Diagnosis of Depression
In ordinary conversation, nearly any mood with some element of sadness may be called ‘depressed’. However, for depression to be termed Clinical Depression, it must reach criteria which are generally accepted by clinicians; it is more than just a temporary state of sadness. Generally, when symptoms last 2 weeks or more and are so severe that they interfere with daily living (failure to function adequately), someone can be said to be suffering from Clinical Depression.
Clinical Depression affects about 16% of the population at one time or another in their lives. The mean age of onset from a number of studies is in the late 20s. About twice as many women as men report or receive treatment for Clinical Depression, though the gap is shrinking and this difference disappears after menopause. According to the World Health Organisation (2018): “Depression is the leading cause of disability worldwide, and is a major contributor to the overall global burden of disease.”
The DSM view
The Diagnostic & Statistical Manual of the American Psychiatric Association) is one of the 2 leading psychiatric classification systems in the world. Using its terminology, someone with a major depressive disorder can, by definition, be said to be suffering from Clinical Depression.
Just to be clear what we mean by Clinical Depression, it is pertinent to refer to the symptoms described in the DSM-5 (2015). It lists the following:-
- Depressed mood most of the day, nearly every day, as indicated by either subjective report (e.g., feels sad, empty, hopeless) or observation made by others (e.g., appears tearful). (Note: In children and adolescents, can be irritable mood.)
- Markedly diminished interest or pleasure in all, or almost all, activities most of the day, nearly every day (as indicated by either subjective account or observation.)
- Significant weight loss when not dieting or weight gain (e.g., a change of more than 5% of body weight in a month), or decrease or increase in appetite nearly every day. (Note: In children, consider failure to make expected weight gain.)
- Insomnia or hypersomnia nearly every day.
- Psychomotor agitation or retardation nearly every day (observable by others, not merely subjective feelings of restlessness or being slowed down).
- Fatigue or loss of energy nearly every day.
- Feelings of worthlessness or excessive or inappropriate guilt (which may be delusional) nearly every day (not merely self-reproach or guilt about being sick).
- Diminished ability to think or concentrate, or indecisiveness, nearly every day (either by subjective account or as observed by others).
- Recurrent thoughts of death (not just fear of dying), recurrent suicidal ideation without a specific plan, or a suicide attempt or a specific plan for committing suicide.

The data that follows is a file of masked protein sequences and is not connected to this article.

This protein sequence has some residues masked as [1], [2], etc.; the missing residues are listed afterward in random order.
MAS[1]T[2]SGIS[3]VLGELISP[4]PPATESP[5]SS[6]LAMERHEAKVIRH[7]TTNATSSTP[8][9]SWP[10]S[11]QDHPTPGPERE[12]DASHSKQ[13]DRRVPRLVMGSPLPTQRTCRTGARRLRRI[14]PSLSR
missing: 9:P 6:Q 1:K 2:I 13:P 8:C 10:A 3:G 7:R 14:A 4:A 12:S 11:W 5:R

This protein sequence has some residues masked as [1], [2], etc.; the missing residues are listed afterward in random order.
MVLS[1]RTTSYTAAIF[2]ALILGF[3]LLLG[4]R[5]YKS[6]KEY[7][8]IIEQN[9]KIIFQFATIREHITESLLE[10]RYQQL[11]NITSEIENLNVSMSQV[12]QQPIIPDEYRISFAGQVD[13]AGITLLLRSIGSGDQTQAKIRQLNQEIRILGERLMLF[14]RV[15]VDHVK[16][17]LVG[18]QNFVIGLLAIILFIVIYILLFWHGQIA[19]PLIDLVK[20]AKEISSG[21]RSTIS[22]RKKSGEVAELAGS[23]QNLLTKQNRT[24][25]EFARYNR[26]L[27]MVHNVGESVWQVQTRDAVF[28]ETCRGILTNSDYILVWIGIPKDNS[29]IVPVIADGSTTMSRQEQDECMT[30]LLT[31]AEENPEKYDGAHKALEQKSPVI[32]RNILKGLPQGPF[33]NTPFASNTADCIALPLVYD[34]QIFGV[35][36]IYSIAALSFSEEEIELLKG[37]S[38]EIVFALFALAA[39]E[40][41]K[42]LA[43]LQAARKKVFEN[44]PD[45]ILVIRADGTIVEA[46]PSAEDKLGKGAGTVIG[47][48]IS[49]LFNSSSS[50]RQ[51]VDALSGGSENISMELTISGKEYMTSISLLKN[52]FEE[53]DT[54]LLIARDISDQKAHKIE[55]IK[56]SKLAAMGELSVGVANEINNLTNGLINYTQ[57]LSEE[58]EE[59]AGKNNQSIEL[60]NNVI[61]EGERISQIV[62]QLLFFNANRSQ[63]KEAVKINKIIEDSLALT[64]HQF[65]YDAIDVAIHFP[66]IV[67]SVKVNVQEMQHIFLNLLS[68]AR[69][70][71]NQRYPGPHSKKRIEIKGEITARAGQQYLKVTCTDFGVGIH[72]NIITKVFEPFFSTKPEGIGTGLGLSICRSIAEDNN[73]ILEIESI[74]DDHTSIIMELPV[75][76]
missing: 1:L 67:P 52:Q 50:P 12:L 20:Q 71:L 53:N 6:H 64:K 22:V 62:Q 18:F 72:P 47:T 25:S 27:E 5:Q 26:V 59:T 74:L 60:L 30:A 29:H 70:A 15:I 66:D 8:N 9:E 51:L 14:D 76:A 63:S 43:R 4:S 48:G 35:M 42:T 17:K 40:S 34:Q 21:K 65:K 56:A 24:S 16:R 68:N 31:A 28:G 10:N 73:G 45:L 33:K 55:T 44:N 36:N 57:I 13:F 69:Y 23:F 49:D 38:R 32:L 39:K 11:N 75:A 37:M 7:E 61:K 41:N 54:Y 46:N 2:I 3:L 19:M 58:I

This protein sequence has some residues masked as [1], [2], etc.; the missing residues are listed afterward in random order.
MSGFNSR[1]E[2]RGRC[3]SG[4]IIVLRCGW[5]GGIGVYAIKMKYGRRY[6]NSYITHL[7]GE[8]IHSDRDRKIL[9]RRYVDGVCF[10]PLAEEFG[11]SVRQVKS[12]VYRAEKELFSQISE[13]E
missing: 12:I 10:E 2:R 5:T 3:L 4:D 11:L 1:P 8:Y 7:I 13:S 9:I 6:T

5 or more of the above symptoms must be persistent for at least 2 weeks and the symptoms causing clinically significant distress or impairment in social, occupational, or other important areas of functioning for diagnosis to be made. Additionally, the symptoms must not be attributable to any kind of substance abuse or better explained by any other medical or psychiatric condition.
DSM-5 represents a shift from the previous DSM-IV-TR (2000). This required the sufferer to have a depressed mood and/or loss of interest or pleasure. For a diagnosis it was sufficient to have either of these symptoms in conjunction with four of a list of other symptoms that included:-
- Feelings of overwhelming sadness or fear, or seeming inability to feel emotion
- Marked decrease of interest in pleasurable activities
- Changing appetite and marked weight gain or weight loss
- Disturbed sleep patterns, either insomnia or sleeping more than normal
- Changes in activity levels, restless or moving significantly slower than normal
- Fatigue, both mental and physical
- Feelings of guilt, helplessness, anxiety, and/or fear
- Lowered self-esteem
- Decreased ability to concentrate or make decisions
- Thinking about death or suicide
The diagnosis did not require “loss of interest in life, anhedonia“. Likewise, “lack of energy and motivation” was not at all a required symptom of a major depressive episode. There were reported numerous problems with diagnosis under DSM-IV-TR, as there still to some degree under DSM-5 Guilt, irritability, aches and pains and, in women, changes in menstrual patterns can be seen as symptomatic or not symptomatic of Depression by different clinicians. Andrew Solomon in his book ‘The Noonday Demon’ (2001, p20) was scathing about the DSM-IV list of symptoms, saying it was: “entirely arbitrary [and] having slight versions of all the symptoms may be more of a problem than having severe versions of two symptoms”.